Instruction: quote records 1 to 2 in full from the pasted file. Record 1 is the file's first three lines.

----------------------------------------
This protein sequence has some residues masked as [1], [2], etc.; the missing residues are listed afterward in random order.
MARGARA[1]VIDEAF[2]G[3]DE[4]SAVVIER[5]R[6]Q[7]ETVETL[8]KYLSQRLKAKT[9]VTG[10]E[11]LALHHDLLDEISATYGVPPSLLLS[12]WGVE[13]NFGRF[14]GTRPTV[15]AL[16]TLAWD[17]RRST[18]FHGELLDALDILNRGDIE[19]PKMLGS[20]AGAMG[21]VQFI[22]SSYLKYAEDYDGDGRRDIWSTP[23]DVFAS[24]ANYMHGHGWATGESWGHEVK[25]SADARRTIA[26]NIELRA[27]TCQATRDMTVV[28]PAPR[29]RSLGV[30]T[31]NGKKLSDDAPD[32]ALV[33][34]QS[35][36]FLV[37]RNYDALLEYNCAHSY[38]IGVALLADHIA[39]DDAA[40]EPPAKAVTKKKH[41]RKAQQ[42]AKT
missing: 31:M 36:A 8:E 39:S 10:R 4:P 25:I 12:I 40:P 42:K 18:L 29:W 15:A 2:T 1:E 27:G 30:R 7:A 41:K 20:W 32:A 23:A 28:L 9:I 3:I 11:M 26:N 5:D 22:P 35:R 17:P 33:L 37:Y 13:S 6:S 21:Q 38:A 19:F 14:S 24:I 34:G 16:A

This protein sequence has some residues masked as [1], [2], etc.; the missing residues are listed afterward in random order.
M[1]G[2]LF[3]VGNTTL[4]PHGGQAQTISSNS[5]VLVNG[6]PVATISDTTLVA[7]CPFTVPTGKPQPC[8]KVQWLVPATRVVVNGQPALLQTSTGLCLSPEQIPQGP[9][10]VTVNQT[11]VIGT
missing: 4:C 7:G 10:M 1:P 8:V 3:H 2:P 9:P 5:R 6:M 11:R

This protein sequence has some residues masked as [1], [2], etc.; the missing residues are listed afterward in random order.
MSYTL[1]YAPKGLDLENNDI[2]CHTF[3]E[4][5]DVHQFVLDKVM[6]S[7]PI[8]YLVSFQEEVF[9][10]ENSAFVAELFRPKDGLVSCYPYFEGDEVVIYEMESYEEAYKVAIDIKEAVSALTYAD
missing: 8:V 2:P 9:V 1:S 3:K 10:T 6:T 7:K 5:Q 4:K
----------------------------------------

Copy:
This protein sequence has some residues masked as [1], [2], etc.; the missing residues are listed afterward in random order.
MARGARA[1]VIDEAF[2]G[3]DE[4]SAVVIER[5]R[6]Q[7]ETVETL[8]KYLSQRLKAKT[9]VTG[10]E[11]LALHHDLLDEISATYGVPPSLLLS[12]WGVE[13]NFGRF[14]GTRPTV[15]AL[16]TLAWD[17]RRST[18]FHGELLDALDILNRGDIE[19]PKMLGS[20]AGAMG[21]VQFI[22]SSYLKYAEDYDGDGRRDIWSTP[23]DVFAS[24]ANYMHGHGWATGESWGHEVK[25]SADARRTIA[26]NIELRA[27]TCQATRDMTVV[28]PAPR[29]RSLGV[30]T[31]NGKKLSDDAPD[32]ALV[33][34]QS[35][36]FLV[37]RNYDALLEYNCAHSY[38]IGVALLADHIA[39]DDAA[40]EPPAKAVTKKKH[41]RKAQQ[42]AKT
missing: 31:M 36:A 8:E 39:S 10:R 4:P 25:I 12:I 40:P 42:K 18:L 29:W 15:A 2:T 1:E 27:G 30:R 7:A 41:K 20:W 32:A 23:A 28:L 9:I 3:I 11:M 26:N 5:D 22:P 35:R 17:P 33:L 37:Y 13:S 6:S 21:Q 38:A 19:F 14:S 24:I 34:G 16:A

This protein sequence has some residues masked as [1], [2], etc.; the missing residues are listed afterward in random order.
M[1]G[2]LF[3]VGNTTL[4]PHGGQAQTISSNS[5]VLVNG[6]PVATISDTTLVA[7]CPFTVPTGKPQPC[8]KVQWLVPATRVVVNGQPALLQTSTGLCLSPEQIPQGP[9][10]VTVNQT[11]VIGT
missing: 4:C 7:G 10:M 1:P 8:V 3:H 2:P 9:P 5:R 6:M 11:R